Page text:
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October 22, 2010
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Piano man J Roddy Walston & the Business, in Aspen

ASPEN - J Roddy Walston told me he couldn't believe how often people have approached him after performances to tell him he was the best piano player they had ever heard. Walston doesn't say this as evidence of how great a pianist he is; rather, it's more an indication of the limited listening experience of people who attend his concerts."I always say, 'Well, that's because you've hardly ever heard a rock 'n' roll pianist," Walston said.Of course, the piano and rock 'n' roll have a long history together. Piano's rock roots go back further than what is now seen as the quintessential rock 'n' roll instrument, the electric guitar. Fats Domino, Jerry Lee Lewis and Little Richard were burning up the 88s before anyone knew what kind of racket could be stirred up with six strings, some pick-ups and a stack of amplifiers.But Walston comes from a different place than oldies rock 'n' roll, or the manicured music of Billy Joel (which, despite his protests on "It's Still Rock and Roll to Me," probably doesn't quite qualify as rock 'n' roll), or even the glam-rock of Elton John. Forget about Keith Emerson of Emerson, Lake & Palmer and Rick Wakeman of Yes, who played synthesizers. It's a genuine piano - a '70s vintage Yamaha CP60 upright that, despite being portable, still weighs an unwieldy 300 pounds - that Walston lugs from gig to gig. ("It's a back-breaker," Walston said of his main ax.)The opening riffs of "J Roddy Walston & the Business," released in August, can mislead an audience into thinking of Walston as a throwback. Playing solo piano, and singing in his Southern-inflected voice, there are echoes of Professor Longhair and Leon Russell. But wait for it: at the 30-second mark of the opening song, "Don't Break the Needle," that old-school barrelhouse sound opens up. The members of the Business, a band that has been touring behind Walston for some four years, join in and throw down a stomping rhythm, while Walston's voice becomes a roar that owes much to Kurt Cobain. By song's end, Billy Gordon's electric guitar licks have kicked in. On song two, "Full Growing Man," even grander elements are added, shades of Queen and Supertramp, even as Walston's vocals retain the greasiness one would expect of someone who was born and raised in Cleveland - Cleveland, Tennessee, that is, a small town a few miles from the western edge of the Chattahoochee National Forest. "Used to Did" has more than a passing acquaintance with vintage punk, while "Pigs and Pearls" has the raunchy country-barn feel of the Band. "I Don't Wanna Hear It" manages to fuse two polar opposites: arena rock and bar-band."In this band, the interplay of what I do, and what the guitar player, Billy Gordon, does - I think there's something unique there," Walston, who brings the Business to Belly Up for a free show on Wednesday, Oct. 27. "It's not like the piano is a direct replacement for the rhythm guitar - it's two elements that have been done together, but not like this, old blues or gospel piano matched with big guitar riffs. If it is out there, I don't get to hear enough of it. We're creating the sound of the songs we wanted to hear."••••Walston started out at 10 playing drums (an influence one can clearly imagine listening to "J Roddy Walston & the Business") before switching briefly to cello. He then picked up guitar - an instrument he still plays on-stage about one fifth of the time - before finding his place on the piano bench. But music was only one of Walston's three prime passions, battling with rock climbing and soccer.When Walston was 20, music won a decisive victory. "I had a two- to three-year period where I kept the most minimal hours working possible, and just wrote as much as possible," Walston said, listing his jobs at the time: candy factory worker, coffee shop guy, food deliverer. "I was completely immersed in music. I couldn't take care of myself, didn't know how to pay bills."Walston speculates that his attraction to the piano was due to the novelty. It was simply easier to sound fresh on piano than on guitar."In the world of music we exist in, there are tons of people who have done great things on guitar," Walston said on his way from San Francisco to Portland. With piano, "there's less expectations and more room to be creative."Most significant to the development of his sound was Walston's desire to take all his musical loves and make them co-exist. "I knew I loved three or four things, and it took time to figure out how to put them together," he said. "It was a period of figuring things out. I loved classical and ragtime stuff and rock 'n' roll and old country."When he began examining what had been done with the piano in rock, he focused on a typically unsung figure: Ian Stewart, an original member of the Rolling Stones who, despite being kicked out earlier on, was still allowed to hang on as road manager and keyboardist. "I love the way that guy plays," Walston said of Stewart, who died in 1985. "I think he's one of the more under-appreciated musicians of that period. He's as important to the Stones sound as Keith Richards."Walston has found some drawbacks to his choice of instrument. There is not only the heft of his instrument, but the related fact of its immobility: "Writing on the road, it's really hard with a piano. With a guitar you can walk off by yourself," said Walston, who has lived in Baltimore for the last seven years.The upside is that Walston & the Business are giving music fans something they didn't even know they were lacking."After shows, people definitely react to the piano quite a bit," Walston said. "Maybe they wanted to hear it but didn't realize they wanted to hear rock 'n' roll piano."It's definitely a rock 'n' roll instrument. And I don't have the option of going out and playing classical piano. I'm definitely a rock 'n' roller."stewart@aspentimes.com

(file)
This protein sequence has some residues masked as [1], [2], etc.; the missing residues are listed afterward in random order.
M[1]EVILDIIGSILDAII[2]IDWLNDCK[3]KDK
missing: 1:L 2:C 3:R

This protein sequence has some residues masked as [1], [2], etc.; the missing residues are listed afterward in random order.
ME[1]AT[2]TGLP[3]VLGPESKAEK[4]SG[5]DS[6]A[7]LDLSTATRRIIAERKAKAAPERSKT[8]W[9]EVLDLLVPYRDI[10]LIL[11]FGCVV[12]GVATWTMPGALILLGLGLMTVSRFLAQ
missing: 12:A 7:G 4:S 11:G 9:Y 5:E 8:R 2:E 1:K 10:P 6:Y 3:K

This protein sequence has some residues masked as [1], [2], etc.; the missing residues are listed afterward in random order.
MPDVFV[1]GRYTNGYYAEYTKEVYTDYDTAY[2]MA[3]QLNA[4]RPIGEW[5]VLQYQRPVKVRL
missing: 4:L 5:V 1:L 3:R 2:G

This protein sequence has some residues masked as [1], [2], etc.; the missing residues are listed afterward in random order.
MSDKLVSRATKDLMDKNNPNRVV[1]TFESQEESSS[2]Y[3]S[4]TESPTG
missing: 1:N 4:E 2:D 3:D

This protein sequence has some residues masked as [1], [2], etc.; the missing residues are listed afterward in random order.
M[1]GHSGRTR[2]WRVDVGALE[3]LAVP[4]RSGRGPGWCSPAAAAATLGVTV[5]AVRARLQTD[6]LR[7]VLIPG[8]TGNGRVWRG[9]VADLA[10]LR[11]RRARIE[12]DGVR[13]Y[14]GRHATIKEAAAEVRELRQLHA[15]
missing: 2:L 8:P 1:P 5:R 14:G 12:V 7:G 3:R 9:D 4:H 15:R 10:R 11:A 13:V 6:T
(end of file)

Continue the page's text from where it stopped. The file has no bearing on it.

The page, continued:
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The Aspen Times Updated Oct 22, 2010 07:54PM Published Oct 22, 2010 06:23PM Copyright 2010 The Aspen Times. All rights reserved. This material may not be published, broadcast, rewritten or redistributed.